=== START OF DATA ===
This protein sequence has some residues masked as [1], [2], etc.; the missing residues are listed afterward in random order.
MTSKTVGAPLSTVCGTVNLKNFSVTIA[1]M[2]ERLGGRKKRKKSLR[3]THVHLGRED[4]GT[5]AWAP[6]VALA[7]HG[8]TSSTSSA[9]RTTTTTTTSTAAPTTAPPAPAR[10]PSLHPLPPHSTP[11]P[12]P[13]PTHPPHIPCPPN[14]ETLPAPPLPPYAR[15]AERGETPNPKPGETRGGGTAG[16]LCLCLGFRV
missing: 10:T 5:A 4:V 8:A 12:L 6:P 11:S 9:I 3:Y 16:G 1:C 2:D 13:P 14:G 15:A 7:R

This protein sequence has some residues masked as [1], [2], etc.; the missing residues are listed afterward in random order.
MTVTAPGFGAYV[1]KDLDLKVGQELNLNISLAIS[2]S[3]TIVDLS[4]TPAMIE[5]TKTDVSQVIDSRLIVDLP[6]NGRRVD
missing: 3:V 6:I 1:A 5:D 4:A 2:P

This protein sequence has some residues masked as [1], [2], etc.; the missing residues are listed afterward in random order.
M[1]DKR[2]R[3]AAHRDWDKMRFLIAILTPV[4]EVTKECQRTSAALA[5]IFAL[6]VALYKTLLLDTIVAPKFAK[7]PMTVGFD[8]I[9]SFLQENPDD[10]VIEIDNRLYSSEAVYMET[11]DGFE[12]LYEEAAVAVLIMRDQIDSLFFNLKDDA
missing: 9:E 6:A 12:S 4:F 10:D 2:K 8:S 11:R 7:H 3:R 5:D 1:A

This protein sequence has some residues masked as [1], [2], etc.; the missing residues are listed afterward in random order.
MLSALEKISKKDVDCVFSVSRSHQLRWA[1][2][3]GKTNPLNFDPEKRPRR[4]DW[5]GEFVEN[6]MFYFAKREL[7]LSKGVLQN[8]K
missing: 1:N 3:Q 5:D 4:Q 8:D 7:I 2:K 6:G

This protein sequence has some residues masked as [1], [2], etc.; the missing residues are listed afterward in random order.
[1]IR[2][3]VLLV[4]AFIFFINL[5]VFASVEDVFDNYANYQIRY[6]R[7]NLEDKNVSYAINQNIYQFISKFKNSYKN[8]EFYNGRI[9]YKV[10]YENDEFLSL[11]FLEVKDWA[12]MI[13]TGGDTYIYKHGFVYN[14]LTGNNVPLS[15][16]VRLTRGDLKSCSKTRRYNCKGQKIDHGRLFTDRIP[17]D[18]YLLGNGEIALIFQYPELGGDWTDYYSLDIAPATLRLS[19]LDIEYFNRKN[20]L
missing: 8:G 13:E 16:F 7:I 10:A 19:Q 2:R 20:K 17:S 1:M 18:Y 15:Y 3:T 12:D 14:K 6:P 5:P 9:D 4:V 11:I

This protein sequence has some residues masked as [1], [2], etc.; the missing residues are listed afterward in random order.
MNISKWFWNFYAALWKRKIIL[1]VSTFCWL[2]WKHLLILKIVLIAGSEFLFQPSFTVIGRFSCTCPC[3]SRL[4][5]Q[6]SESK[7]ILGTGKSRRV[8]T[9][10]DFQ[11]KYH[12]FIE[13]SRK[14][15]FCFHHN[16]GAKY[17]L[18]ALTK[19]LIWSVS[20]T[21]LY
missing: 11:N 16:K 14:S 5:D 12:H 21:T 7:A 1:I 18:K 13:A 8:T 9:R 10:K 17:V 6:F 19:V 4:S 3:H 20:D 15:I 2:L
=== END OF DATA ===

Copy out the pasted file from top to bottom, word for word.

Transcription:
This protein sequence has some residues masked as [1], [2], etc.; the missing residues are listed afterward in random order.
MTSKTVGAPLSTVCGTVNLKNFSVTIA[1]M[2]ERLGGRKKRKKSLR[3]THVHLGRED[4]GT[5]AWAP[6]VALA[7]HG[8]TSSTSSA[9]RTTTTTTTSTAAPTTAPPAPAR[10]PSLHPLPPHSTP[11]P[12]P[13]PTHPPHIPCPPN[14]ETLPAPPLPPYAR[15]AERGETPNPKPGETRGGGTAG[16]LCLCLGFRV
missing: 10:T 5:A 4:V 8:A 12:L 6:P 11:S 9:I 3:Y 16:G 1:C 2:D 13:P 14:G 15:A 7:R

This protein sequence has some residues masked as [1], [2], etc.; the missing residues are listed afterward in random order.
MTVTAPGFGAYV[1]KDLDLKVGQELNLNISLAIS[2]S[3]TIVDLS[4]TPAMIE[5]TKTDVSQVIDSRLIVDLP[6]NGRRVD
missing: 3:V 6:I 1:A 5:D 4:A 2:P

This protein sequence has some residues masked as [1], [2], etc.; the missing residues are listed afterward in random order.
M[1]DKR[2]R[3]AAHRDWDKMRFLIAILTPV[4]EVTKECQRTSAALA[5]IFAL[6]VALYKTLLLDTIVAPKFAK[7]PMTVGFD[8]I[9]SFLQENPDD[10]VIEIDNRLYSSEAVYMET[11]DGFE[12]LYEEAAVAVLIMRDQIDSLFFNLKDDA
missing: 9:E 6:A 12:S 4:F 10:D 2:K 8:S 11:R 7:H 3:R 5:D 1:A

This protein sequence has some residues masked as [1], [2], etc.; the missing residues are listed afterward in random order.
MLSALEKISKKDVDCVFSVSRSHQLRWA[1][2][3]GKTNPLNFDPEKRPRR[4]DW[5]GEFVEN[6]MFYFAKREL[7]LSKGVLQN[8]K
missing: 1:N 3:Q 5:D 4:Q 8:D 7:I 2:K 6:G

This protein sequence has some residues masked as [1], [2], etc.; the missing residues are listed afterward in random order.
[1]IR[2][3]VLLV[4]AFIFFINL[5]VFASVEDVFDNYANYQIRY[6]R[7]NLEDKNVSYAINQNIYQFISKFKNSYKN[8]EFYNGRI[9]YKV[10]YENDEFLSL[11]FLEVKDWA[12]MI[13]TGGDTYIYKHGFVYN[14]LTGNNVPLS[15][16]VRLTRGDLKSCSKTRRYNCKGQKIDHGRLFTDRIP[17]D[18]YLLGNGEIALIFQYPELGGDWTDYYSLDIAPATLRLS[19]LDIEYFNRKN[20]L
missing: 8:G 13:E 16:F 7:I 10:A 19:Q 2:R 20:K 17:S 1:M 18:Y 15:Y 3:T 12:D 14:K 6:P 5:P 9:D 4:V 11:I

This protein sequence has some residues masked as [1], [2], etc.; the missing residues are listed afterward in random order.
MNISKWFWNFYAALWKRKIIL[1]VSTFCWL[2]WKHLLILKIVLIAGSEFLFQPSFTVIGRFSCTCPC[3]SRL[4][5]Q[6]SESK[7]ILGTGKSRRV[8]T[9][10]DFQ[11]KYH[12]FIE[13]SRK[14][15]FCFHHN[16]GAKY[17]L[18]ALTK[19]LIWSVS[20]T[21]LY
missing: 11:N 16:K 14:S 5:D 12:H 21:T 7:A 1:I 18:K 13:A 8:T 9:R 10:K 17:V 6:F 19:V 4:S 3:H 20:D 15:I 2:L